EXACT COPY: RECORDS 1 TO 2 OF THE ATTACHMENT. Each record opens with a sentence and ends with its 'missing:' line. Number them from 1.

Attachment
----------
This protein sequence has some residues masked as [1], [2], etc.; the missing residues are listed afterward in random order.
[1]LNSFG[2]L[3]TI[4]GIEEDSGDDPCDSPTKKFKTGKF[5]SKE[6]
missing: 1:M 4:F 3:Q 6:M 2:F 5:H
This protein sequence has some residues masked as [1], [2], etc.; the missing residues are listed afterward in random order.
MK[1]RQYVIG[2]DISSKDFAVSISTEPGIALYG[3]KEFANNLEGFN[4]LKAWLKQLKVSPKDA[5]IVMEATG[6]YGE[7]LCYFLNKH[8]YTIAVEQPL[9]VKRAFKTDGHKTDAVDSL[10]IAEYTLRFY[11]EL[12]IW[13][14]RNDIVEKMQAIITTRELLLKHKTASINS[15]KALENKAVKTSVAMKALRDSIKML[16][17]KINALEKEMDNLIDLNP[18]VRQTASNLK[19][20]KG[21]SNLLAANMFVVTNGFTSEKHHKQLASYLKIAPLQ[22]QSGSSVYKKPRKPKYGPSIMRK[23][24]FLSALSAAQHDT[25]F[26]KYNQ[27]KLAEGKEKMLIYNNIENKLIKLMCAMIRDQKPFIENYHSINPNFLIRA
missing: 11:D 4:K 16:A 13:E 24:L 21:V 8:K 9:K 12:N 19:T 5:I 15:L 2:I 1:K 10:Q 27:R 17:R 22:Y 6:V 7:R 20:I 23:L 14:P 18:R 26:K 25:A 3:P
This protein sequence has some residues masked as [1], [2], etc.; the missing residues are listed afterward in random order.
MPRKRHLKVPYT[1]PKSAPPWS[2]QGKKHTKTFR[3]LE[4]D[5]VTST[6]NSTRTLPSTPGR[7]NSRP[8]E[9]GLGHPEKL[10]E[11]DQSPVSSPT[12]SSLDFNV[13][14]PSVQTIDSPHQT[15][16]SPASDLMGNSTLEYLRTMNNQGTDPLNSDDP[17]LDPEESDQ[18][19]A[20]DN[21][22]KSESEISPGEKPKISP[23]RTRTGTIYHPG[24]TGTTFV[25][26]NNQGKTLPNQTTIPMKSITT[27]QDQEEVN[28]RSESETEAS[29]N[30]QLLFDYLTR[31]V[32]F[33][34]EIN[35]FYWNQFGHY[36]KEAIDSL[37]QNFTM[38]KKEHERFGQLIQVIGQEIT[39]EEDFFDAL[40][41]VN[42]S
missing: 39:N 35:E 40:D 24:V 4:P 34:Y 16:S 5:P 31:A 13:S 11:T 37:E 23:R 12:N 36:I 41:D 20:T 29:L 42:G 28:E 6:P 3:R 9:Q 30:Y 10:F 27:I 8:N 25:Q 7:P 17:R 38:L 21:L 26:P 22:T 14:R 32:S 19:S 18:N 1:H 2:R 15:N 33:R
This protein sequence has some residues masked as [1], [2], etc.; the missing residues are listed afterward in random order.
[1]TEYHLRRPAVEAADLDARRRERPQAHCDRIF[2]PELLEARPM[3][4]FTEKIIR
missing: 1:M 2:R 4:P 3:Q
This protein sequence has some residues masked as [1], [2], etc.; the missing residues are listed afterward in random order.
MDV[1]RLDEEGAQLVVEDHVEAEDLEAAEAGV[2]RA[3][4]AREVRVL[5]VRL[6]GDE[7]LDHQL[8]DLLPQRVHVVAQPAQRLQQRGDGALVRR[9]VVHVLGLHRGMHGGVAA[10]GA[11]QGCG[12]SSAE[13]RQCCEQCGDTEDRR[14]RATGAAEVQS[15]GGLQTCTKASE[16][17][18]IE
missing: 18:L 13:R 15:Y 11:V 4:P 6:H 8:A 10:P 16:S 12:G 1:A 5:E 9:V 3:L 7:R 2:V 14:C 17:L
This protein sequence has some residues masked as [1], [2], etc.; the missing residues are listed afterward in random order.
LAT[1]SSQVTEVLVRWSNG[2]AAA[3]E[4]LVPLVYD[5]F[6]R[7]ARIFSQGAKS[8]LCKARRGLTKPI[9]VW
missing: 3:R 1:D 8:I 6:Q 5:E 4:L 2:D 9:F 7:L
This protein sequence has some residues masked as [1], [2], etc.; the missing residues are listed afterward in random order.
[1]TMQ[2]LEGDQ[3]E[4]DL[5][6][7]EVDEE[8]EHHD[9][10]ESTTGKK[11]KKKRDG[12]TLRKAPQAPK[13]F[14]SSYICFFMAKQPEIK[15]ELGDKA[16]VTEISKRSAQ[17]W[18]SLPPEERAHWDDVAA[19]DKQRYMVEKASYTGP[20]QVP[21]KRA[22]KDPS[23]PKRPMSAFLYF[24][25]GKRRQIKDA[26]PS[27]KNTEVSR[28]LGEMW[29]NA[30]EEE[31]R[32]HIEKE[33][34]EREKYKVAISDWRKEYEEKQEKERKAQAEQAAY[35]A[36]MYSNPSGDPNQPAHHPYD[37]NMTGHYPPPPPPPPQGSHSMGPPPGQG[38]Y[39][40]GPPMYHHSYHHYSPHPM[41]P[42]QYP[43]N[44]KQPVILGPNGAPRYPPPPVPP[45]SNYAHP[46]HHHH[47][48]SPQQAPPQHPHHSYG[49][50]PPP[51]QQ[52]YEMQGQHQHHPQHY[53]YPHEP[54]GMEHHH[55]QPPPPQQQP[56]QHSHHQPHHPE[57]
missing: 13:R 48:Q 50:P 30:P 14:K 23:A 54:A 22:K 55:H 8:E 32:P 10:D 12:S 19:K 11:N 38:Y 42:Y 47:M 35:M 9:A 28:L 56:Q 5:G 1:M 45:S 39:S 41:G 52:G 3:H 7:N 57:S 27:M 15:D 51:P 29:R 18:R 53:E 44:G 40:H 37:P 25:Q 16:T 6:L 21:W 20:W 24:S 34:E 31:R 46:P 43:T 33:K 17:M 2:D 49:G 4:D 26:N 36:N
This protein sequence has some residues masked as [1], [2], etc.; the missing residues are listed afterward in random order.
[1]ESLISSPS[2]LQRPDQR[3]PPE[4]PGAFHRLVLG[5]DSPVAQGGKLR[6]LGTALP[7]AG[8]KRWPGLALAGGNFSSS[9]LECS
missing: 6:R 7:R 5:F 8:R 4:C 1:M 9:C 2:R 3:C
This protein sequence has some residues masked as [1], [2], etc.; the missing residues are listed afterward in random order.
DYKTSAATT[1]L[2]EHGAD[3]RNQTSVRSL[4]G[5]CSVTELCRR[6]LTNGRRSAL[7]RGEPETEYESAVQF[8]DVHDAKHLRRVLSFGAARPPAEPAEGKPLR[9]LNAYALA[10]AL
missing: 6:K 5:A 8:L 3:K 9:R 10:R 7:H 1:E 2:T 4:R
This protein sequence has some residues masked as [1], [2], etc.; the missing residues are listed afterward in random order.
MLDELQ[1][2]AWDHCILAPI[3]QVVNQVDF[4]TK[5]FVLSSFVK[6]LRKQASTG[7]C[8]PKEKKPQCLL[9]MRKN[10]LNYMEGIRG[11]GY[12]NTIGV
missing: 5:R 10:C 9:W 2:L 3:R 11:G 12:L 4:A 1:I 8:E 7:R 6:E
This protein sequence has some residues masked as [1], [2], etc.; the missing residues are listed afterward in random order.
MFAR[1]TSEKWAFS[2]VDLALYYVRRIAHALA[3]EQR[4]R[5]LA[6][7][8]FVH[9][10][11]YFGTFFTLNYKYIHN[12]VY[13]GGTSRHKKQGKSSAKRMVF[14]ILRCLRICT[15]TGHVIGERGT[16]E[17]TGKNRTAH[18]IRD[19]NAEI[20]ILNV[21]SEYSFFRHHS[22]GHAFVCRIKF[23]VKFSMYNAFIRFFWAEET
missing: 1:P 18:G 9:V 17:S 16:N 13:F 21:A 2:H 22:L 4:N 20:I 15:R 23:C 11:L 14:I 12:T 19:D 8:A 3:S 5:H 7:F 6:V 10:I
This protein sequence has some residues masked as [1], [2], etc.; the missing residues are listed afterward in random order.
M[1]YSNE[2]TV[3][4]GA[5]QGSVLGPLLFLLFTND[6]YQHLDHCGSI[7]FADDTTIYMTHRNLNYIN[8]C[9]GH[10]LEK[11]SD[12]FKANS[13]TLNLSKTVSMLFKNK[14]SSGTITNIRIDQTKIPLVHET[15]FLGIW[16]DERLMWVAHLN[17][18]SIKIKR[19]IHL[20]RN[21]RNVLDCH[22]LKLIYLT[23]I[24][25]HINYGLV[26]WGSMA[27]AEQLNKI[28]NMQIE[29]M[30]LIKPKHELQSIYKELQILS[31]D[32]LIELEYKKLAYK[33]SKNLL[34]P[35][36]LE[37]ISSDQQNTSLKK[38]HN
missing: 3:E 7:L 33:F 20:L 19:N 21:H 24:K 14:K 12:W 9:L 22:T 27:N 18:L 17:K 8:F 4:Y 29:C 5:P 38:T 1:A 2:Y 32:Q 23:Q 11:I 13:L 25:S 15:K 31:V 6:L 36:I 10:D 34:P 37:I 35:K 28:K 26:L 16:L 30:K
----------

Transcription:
This protein sequence has some residues masked as [1], [2], etc.; the missing residues are listed afterward in random order.
[1]LNSFG[2]L[3]TI[4]GIEEDSGDDPCDSPTKKFKTGKF[5]SKE[6]
missing: 1:M 4:F 3:Q 6:M 2:F 5:H
This protein sequence has some residues masked as [1], [2], etc.; the missing residues are listed afterward in random order.
MK[1]RQYVIG[2]DISSKDFAVSISTEPGIALYG[3]KEFANNLEGFN[4]LKAWLKQLKVSPKDA[5]IVMEATG[6]YGE[7]LCYFLNKH[8]YTIAVEQPL[9]VKRAFKTDGHKTDAVDSL[10]IAEYTLRFY[11]EL[12]IW[13][14]RNDIVEKMQAIITTRELLLKHKTASINS[15]KALENKAVKTSVAMKALRDSIKML[16][17]KINALEKEMDNLIDLNP[18]VRQTASNLK[19][20]KG[21]SNLLAANMFVVTNGFTSEKHHKQLASYLKIAPLQ[22]QSGSSVYKKPRKPKYGPSIMRK[23][24]FLSALSAAQHDT[25]F[26]KYNQ[27]KLAEGKEKMLIYNNIENKLIKLMCAMIRDQKPFIENYHSINPNFLIRA
missing: 11:D 4:K 16:A 13:E 24:L 21:V 8:K 9:K 12:N 19:T 5:I 15:L 2:I 1:K 10:Q 27:R 17:R 22:Y 6:V 7:R 20:I 23:L 14:P 18:R 26:K 25:A 3:P